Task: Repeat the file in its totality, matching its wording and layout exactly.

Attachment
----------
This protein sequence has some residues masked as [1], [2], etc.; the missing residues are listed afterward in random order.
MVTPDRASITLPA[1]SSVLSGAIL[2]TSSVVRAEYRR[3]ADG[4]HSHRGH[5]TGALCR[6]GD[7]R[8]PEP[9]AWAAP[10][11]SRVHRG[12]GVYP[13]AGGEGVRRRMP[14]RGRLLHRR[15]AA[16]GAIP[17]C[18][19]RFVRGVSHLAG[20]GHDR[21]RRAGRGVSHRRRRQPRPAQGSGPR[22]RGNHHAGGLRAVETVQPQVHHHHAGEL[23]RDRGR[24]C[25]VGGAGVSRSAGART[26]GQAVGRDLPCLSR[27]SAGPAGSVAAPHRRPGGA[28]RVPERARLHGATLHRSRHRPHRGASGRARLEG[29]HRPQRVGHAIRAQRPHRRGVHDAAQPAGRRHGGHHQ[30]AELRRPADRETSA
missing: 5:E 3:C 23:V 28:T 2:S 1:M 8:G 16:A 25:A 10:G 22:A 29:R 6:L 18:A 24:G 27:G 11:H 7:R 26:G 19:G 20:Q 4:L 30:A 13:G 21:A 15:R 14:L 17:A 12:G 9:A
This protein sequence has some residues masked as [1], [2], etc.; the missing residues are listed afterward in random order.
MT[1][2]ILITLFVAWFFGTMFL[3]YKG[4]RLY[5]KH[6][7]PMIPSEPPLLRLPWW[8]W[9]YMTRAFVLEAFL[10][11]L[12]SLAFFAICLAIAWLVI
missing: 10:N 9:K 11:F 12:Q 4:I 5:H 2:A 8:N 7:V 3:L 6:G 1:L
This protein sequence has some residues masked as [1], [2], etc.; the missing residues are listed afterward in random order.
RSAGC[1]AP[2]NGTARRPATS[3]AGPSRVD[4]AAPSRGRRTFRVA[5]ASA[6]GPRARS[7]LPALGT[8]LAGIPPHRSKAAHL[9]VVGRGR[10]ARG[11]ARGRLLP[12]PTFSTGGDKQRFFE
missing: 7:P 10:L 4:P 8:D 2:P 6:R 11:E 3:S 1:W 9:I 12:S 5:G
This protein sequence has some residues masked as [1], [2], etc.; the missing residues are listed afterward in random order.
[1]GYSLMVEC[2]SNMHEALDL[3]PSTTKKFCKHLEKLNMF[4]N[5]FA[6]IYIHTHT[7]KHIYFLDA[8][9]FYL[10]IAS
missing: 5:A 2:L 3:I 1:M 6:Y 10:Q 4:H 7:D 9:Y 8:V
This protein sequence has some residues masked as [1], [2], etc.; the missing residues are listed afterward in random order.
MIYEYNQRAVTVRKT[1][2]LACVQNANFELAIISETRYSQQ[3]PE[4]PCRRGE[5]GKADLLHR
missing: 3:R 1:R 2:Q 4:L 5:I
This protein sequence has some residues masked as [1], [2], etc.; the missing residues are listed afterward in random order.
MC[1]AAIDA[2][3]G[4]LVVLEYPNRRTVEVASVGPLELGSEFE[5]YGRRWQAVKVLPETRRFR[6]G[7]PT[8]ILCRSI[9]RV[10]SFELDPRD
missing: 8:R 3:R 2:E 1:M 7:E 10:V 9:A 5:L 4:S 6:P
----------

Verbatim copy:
This protein sequence has some residues masked as [1], [2], etc.; the missing residues are listed afterward in random order.
MVTPDRASITLPA[1]SSVLSGAIL[2]TSSVVRAEYRR[3]ADG[4]HSHRGH[5]TGALCR[6]GD[7]R[8]PEP[9]AWAAP[10][11]SRVHRG[12]GVYP[13]AGGEGVRRRMP[14]RGRLLHRR[15]AA[16]GAIP[17]C[18][19]RFVRGVSHLAG[20]GHDR[21]RRAGRGVSHRRRRQPRPAQGSGPR[22]RGNHHAGGLRAVETVQPQVHHHHAGEL[23]RDRGR[24]C[25]VGGAGVSRSAGART[26]GQAVGRDLPCLSR[27]SAGPAGSVAAPHRRPGGA[28]RVPERARLHGATLHRSRHRPHRGASGRARLEG[29]HRPQRVGHAIRAQRPHRRGVHDAAQPAGRRHGGHHQ[30]AELRRPADRETSA
missing: 5:E 3:C 23:V 28:T 2:S 1:M 8:G 16:A 25:A 10:G 22:A 29:R 6:L 18:A 24:G 27:G 11:H 7:R 26:G 19:G 20:Q 4:L 30:A 13:G 21:A 15:R 14:L 17:A 12:G 9:A
This protein sequence has some residues masked as [1], [2], etc.; the missing residues are listed afterward in random order.
MT[1][2]ILITLFVAWFFGTMFL[3]YKG[4]RLY[5]KH[6][7]PMIPSEPPLLRLPWW[8]W[9]YMTRAFVLEAFL[10][11]L[12]SLAFFAICLAIAWLVI
missing: 10:N 9:K 11:F 12:Q 4:I 5:H 2:A 8:N 7:V 3:L 6:G 1:L
This protein sequence has some residues masked as [1], [2], etc.; the missing residues are listed afterward in random order.
RSAGC[1]AP[2]NGTARRPATS[3]AGPSRVD[4]AAPSRGRRTFRVA[5]ASA[6]GPRARS[7]LPALGT[8]LAGIPPHRSKAAHL[9]VVGRGR[10]ARG[11]ARGRLLP[12]PTFSTGGDKQRFFE
missing: 7:P 10:L 4:P 8:D 2:P 6:R 11:E 3:S 1:W 9:I 12:S 5:G
This protein sequence has some residues masked as [1], [2], etc.; the missing residues are listed afterward in random order.
[1]GYSLMVEC[2]SNMHEALDL[3]PSTTKKFCKHLEKLNMF[4]N[5]FA[6]IYIHTHT[7]KHIYFLDA[8][9]FYL[10]IAS
missing: 5:A 2:L 3:I 1:M 6:Y 10:Q 4:H 7:D 9:Y 8:V
This protein sequence has some residues masked as [1], [2], etc.; the missing residues are listed afterward in random order.
MIYEYNQRAVTVRKT[1][2]LACVQNANFELAIISETRYSQQ[3]PE[4]PCRRGE[5]GKADLLHR
missing: 3:R 1:R 2:Q 4:L 5:I
This protein sequence has some residues masked as [1], [2], etc.; the missing residues are listed afterward in random order.
MC[1]AAIDA[2][3]G[4]LVVLEYPNRRTVEVASVGPLELGSEFE[5]YGRRWQAVKVLPETRRFR[6]G[7]PT[8]ILCRSI[9]RV[10]SFELDPRD
missing: 8:R 3:R 2:E 1:M 7:E 10:V 9:A 5:L 4:S 6:P